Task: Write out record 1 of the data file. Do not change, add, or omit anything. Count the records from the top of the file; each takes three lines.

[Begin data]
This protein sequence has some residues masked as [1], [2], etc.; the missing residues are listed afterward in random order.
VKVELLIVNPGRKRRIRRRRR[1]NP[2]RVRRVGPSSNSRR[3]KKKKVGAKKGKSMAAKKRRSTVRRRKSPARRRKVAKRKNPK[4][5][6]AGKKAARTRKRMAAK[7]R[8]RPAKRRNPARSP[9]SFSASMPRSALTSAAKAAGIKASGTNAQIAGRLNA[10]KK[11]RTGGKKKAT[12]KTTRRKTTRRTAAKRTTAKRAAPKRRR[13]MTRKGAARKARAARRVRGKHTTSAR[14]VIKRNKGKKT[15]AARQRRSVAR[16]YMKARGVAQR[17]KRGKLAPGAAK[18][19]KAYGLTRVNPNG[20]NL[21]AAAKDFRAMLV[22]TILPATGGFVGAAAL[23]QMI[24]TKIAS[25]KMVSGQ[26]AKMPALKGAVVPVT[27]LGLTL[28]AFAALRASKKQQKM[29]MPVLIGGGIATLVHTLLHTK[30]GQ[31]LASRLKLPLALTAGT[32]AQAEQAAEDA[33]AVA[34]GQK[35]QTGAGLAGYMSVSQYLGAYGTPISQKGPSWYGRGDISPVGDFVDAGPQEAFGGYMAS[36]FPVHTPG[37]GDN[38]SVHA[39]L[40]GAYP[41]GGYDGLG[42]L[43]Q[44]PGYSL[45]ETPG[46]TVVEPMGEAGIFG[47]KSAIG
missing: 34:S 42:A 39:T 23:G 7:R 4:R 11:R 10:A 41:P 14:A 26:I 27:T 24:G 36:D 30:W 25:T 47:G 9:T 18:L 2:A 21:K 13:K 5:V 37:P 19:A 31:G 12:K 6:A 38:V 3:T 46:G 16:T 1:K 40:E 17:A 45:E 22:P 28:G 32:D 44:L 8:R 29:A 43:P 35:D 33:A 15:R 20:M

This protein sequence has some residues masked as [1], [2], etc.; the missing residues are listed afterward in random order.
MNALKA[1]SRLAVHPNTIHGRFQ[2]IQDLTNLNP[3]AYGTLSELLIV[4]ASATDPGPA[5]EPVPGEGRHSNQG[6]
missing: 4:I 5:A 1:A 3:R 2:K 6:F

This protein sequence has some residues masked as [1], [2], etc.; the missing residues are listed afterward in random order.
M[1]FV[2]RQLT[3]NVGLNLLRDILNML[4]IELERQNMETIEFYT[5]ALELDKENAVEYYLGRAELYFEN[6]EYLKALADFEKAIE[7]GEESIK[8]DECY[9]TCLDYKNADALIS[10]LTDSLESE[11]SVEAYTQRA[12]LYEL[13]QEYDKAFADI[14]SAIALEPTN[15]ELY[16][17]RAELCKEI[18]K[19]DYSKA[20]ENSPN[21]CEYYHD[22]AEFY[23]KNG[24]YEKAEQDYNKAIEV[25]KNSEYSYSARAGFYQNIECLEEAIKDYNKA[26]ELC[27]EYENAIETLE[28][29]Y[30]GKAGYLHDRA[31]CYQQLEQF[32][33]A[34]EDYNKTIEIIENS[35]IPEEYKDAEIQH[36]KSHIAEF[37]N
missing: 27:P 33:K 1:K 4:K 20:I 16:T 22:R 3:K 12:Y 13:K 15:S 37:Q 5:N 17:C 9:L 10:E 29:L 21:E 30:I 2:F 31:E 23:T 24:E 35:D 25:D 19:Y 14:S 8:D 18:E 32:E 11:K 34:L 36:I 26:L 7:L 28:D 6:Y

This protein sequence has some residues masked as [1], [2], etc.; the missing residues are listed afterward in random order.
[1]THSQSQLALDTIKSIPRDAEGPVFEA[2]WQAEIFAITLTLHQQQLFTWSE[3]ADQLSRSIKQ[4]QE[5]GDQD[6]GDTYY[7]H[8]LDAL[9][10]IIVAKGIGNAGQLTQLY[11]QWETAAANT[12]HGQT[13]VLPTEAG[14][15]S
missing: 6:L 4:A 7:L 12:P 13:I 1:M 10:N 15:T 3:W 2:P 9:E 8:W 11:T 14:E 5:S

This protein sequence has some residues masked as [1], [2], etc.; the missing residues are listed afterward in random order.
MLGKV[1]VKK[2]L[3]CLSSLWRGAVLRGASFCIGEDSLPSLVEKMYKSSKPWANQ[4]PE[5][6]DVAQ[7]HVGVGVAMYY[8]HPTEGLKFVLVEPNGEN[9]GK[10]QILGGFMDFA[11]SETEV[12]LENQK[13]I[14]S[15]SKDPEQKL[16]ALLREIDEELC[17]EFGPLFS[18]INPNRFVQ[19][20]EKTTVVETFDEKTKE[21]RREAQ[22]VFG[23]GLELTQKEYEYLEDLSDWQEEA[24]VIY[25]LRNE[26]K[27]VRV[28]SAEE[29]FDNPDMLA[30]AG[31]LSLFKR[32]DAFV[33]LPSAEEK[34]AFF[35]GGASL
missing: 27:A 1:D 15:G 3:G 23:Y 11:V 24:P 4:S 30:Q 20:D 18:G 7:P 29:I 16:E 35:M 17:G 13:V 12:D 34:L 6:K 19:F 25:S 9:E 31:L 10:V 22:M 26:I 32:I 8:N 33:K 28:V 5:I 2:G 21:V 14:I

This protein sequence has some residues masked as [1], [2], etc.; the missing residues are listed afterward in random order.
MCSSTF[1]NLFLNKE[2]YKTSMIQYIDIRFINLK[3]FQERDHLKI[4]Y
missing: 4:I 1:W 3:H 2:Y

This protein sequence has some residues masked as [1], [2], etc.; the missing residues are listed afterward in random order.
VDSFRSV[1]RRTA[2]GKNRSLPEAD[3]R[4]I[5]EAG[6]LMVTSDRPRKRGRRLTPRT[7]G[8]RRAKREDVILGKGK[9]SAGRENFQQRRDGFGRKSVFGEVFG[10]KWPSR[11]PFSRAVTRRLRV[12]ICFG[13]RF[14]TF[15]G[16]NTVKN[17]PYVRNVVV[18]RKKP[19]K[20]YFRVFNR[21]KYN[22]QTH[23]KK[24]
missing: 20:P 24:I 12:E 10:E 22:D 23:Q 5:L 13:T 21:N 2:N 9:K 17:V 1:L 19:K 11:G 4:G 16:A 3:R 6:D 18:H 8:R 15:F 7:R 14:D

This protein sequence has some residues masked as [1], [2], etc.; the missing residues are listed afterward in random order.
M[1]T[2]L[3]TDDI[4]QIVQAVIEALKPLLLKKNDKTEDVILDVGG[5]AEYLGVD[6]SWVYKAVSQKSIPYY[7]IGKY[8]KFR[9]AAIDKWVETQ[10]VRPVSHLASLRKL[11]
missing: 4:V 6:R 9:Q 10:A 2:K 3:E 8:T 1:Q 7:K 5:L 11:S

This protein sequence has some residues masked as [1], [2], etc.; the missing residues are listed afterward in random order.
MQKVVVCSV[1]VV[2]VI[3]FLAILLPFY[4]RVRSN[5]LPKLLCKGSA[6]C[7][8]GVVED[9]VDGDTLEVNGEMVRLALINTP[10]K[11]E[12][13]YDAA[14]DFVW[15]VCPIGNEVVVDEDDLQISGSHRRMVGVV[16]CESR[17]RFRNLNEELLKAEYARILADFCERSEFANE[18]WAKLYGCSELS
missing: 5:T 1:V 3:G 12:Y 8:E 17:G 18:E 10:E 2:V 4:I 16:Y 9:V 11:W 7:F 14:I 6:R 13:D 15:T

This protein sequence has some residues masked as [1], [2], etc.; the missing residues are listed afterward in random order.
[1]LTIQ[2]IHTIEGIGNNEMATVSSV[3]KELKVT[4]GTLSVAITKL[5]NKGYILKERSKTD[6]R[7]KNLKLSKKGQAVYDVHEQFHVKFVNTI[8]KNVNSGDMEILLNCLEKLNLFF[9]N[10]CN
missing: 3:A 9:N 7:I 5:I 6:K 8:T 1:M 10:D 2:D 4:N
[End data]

This protein sequence has some residues masked as [1], [2], etc.; the missing residues are listed afterward in random order.
VKVELLIVNPGRKRRIRRRRR[1]NP[2]RVRRVGPSSNSRR[3]KKKKVGAKKGKSMAAKKRRSTVRRRKSPARRRKVAKRKNPK[4][5][6]AGKKAARTRKRMAAK[7]R[8]RPAKRRNPARSP[9]SFSASMPRSALTSAAKAAGIKASGTNAQIAGRLNA[10]KK[11]RTGGKKKAT[12]KTTRRKTTRRTAAKRTTAKRAAPKRRR[13]MTRKGAARKARAARRVRGKHTTSAR[14]VIKRNKGKKT[15]AARQRRSVAR[16]YMKARGVAQR[17]KRGKLAPGAAK[18][19]KAYGLTRVNPNG[20]NL[21]AAAKDFRAMLV[22]TILPATGGFVGAAAL[23]QMI[24]TKIAS[25]KMVSGQ[26]AKMPALKGAVVPVT[27]LGLTL[28]AFAALRASKKQQKM[29]MPVLIGGGIATLVHTLLHTK[30]GQ[31]LASRLKLPLALTAGT[32]AQAEQAAEDA[33]AVA[34]GQK[35]QTGAGLAGYMSVSQYLGAYGTPISQKGPSWYGRGDISPVGDFVDAGPQEAFGGYMAS[36]FPVHTPG[37]GDN[38]SVHA[39]L[40]GAYP[41]GGYDGLG[42]L[43]Q[44]PGYSL[45]ETPG[46]TVVEPMGEAGIFG[47]KSAIG
missing: 34:S 42:A 39:T 23:G 7:R 4:R 11:R 10:A 41:P 14:A 26:I 27:T 24:G 36:D 30:W 25:T 47:G 9:T 18:L 2:A 21:K 13:K 5:V 37:P 19:A 31:G 12:K 6:A 38:V 3:T 46:G 16:T 1:K 40:E 17:A 45:E 22:P 28:G 32:D 44:L 8:R 29:A 43:P 35:D 33:A 15:R 20:M